The PI1 series pressure sensors with high accuracy and high digital or analog resolution provides adequate data to perform necessary differential calculations and properly control your process. The reason why high sensor performance is important is because relying on two pressure sensors introduces more error and you therefore need each measurement point to be more accurate with more resolution to achieve a better calculated result.
Automated cleaning of the inside of tanks with spray balls is used in combination to CIP cycles to reduce or eliminate manual cleaning processes. In order to make this process as automated and efficient as possible the Clean in Place (CIP) process uses instruments that remain installed on the equipment versus Clean out of Place (COP) where instruments are removed from the equipment for cleaning. CIP by nature eliminates the need to remove and re-install instruments after every cleaning cycle, which increases process performance. It also requires instruments that can withstand the high-pressure washdown and the direct water jets from spray balls is often powerful enough to damage some instrumentation.
The ifm PI1 uses a robust ceramic based measuring cell that can handle the direct spray which keeps your equipment available. In comparison, fragile metal diaphragm sensors cannot withstand direct spray from water jets and will either fail or have an offset when the thin metal diaphragm is damaged, consequently reducing machine availability.
Tanks in processes such as cooking and fermentation are prone to leave residue or build-up of media in tanks. Spray balls are often used alongside the traditional CIP process to add a high-pressure wash to the inside of the tank to help remove leftover residue. This creates a challenging environment tank instrumentation as it is left in place during the cleaning process.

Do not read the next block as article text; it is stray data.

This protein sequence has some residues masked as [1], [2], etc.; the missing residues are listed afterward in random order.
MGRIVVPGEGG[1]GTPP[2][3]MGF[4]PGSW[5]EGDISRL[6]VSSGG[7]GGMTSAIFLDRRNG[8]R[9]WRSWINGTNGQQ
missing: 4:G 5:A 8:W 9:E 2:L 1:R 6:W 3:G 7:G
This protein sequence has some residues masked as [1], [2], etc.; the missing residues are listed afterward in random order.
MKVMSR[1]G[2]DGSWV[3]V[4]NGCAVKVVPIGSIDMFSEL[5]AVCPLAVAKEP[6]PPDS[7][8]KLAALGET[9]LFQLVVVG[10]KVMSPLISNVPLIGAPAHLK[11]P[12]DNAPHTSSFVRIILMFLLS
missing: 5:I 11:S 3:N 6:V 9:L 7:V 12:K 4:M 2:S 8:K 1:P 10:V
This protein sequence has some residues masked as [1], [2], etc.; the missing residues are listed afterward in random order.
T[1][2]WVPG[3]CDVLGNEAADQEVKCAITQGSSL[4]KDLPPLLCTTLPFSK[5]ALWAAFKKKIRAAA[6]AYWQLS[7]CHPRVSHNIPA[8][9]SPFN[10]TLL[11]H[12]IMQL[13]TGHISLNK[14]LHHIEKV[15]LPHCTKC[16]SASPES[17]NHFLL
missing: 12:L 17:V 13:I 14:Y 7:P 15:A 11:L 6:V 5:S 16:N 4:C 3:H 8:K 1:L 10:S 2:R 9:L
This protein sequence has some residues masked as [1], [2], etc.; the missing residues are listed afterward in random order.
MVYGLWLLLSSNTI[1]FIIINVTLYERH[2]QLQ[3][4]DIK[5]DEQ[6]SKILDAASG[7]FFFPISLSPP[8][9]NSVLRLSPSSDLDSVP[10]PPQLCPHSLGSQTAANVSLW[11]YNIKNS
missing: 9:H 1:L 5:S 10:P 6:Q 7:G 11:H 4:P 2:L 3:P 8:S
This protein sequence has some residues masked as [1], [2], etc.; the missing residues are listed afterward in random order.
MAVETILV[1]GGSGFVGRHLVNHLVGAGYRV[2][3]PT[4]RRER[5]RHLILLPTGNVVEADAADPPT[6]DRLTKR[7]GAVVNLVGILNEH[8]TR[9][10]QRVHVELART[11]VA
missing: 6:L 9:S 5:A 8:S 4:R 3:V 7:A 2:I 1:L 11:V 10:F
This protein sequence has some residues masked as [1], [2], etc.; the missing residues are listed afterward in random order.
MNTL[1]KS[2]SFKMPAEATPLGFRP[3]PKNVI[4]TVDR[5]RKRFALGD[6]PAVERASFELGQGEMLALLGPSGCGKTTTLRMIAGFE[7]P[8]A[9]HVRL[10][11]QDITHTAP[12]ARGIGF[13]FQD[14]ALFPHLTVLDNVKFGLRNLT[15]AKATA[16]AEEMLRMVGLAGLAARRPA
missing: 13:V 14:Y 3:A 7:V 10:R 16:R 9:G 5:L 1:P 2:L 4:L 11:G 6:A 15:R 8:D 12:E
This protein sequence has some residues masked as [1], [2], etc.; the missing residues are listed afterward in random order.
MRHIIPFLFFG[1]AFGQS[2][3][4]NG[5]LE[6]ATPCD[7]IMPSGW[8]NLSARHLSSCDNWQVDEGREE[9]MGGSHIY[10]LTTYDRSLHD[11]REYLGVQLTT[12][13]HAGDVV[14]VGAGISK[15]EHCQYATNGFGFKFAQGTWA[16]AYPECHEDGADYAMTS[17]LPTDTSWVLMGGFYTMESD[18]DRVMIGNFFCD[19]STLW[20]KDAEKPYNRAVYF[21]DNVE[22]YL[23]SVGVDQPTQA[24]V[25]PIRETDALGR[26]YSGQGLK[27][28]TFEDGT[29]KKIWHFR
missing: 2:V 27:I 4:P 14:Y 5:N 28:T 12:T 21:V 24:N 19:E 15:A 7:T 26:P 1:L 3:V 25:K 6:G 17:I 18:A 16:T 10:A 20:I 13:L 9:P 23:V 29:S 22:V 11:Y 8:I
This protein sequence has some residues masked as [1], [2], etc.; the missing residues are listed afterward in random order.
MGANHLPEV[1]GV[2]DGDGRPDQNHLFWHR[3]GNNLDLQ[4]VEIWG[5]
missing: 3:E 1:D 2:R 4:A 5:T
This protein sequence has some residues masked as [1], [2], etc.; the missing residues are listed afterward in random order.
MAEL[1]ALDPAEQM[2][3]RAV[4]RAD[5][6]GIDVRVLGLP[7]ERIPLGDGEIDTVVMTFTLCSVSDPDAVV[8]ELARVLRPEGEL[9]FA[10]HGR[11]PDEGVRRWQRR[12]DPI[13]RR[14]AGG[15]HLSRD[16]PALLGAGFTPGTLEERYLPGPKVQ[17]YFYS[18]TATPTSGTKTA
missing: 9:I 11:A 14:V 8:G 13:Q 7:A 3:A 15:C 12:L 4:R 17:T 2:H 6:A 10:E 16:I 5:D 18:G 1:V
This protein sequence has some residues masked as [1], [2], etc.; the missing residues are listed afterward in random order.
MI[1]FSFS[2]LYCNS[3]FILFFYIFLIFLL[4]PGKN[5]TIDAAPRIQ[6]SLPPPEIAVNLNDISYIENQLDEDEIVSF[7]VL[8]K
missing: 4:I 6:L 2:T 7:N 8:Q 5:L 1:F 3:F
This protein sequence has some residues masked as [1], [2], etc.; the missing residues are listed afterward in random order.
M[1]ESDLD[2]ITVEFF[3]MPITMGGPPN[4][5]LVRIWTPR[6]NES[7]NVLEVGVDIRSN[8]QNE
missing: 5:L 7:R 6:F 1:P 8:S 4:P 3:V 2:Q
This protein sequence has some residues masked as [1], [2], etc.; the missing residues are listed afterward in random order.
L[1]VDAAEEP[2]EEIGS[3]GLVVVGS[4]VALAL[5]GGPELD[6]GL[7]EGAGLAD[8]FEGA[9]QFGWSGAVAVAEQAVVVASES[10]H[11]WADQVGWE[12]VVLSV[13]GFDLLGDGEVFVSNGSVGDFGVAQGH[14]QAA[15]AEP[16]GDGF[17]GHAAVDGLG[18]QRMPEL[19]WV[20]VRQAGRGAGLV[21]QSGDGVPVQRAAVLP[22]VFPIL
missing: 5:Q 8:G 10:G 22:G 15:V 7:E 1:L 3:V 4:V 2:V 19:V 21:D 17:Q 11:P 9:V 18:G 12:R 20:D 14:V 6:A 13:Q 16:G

The PI1 series pressure sensor can withstand the direct high-pressure spray from water jets and spray balls due to ceramic capacitive measuring cell. It’s much harder and stronger than traditional metal diaphragms which can easily be dented and permanently damaged in these applications. The PI1 series sensor from ifm will reduce instrument failures, prevent unplanned downtime, and maintain performance after the cleaning operation allowing for a higher process performance and machine availability.
Pressure is a measurement of force per area such as pounds force per square inch (i.e. psi). Hydrostatic pressure is a measurement of the force per area exerted by a column of fluid. The static fluid pressure does not depend on the shape, total mass, or surface area of the liquid. It is only a function of the height of the fluid column, the density of the fluid, and the force of gravity.
|P = hydrostatic pressure
m = mass (ρ*V)
g = force of gravity
|ρ = density of the fluid
V = volume (h*A)
h = height of the fluid
Hydrostatic level measurements are therefore density dependent, which means that the density or Specific Gravity (γ ) of the media will influence the force exerted by the fluid column and the level measured by the pressure sensor. If the height of the fluid column is known you can then use the pressure measurement to calculate the density. You can do this easily by using two pressure sensors with a known height between them. The differential between the two sensors (ΔP = PBottom – PTop) provides the force exerted by the fluid column. This pressure can then be used to calculate density using the above equation (ρmedia = ΔP /gh) when the height is known.
The process of fermentation in winemaking turns the juice from the grapes into the wine we enjoy. During this process yeasts convert the sugars in the juice into ethanol, which reduces the amount of dissolved sugars and as well as density of the media. Degrees Brix is the measurement most commonly used in winemaking, and it is a measurement of the dissolved sugar content in an aqueous solution. Using two pressure sensors at a fixed height apart from each other we can continuously monitor density which can be used to calculate Specific Gravity (γ ) or degrees Brix (B) (see Density Measurement application) using the below equations.
Continuously monitoring the changes in density, or Brix, during fermentation provides valuable process data which can be used ensure fermentation is behaving normally or identify problem fermentations. This information leads to improved process quality and performance versus manual or handheld methods.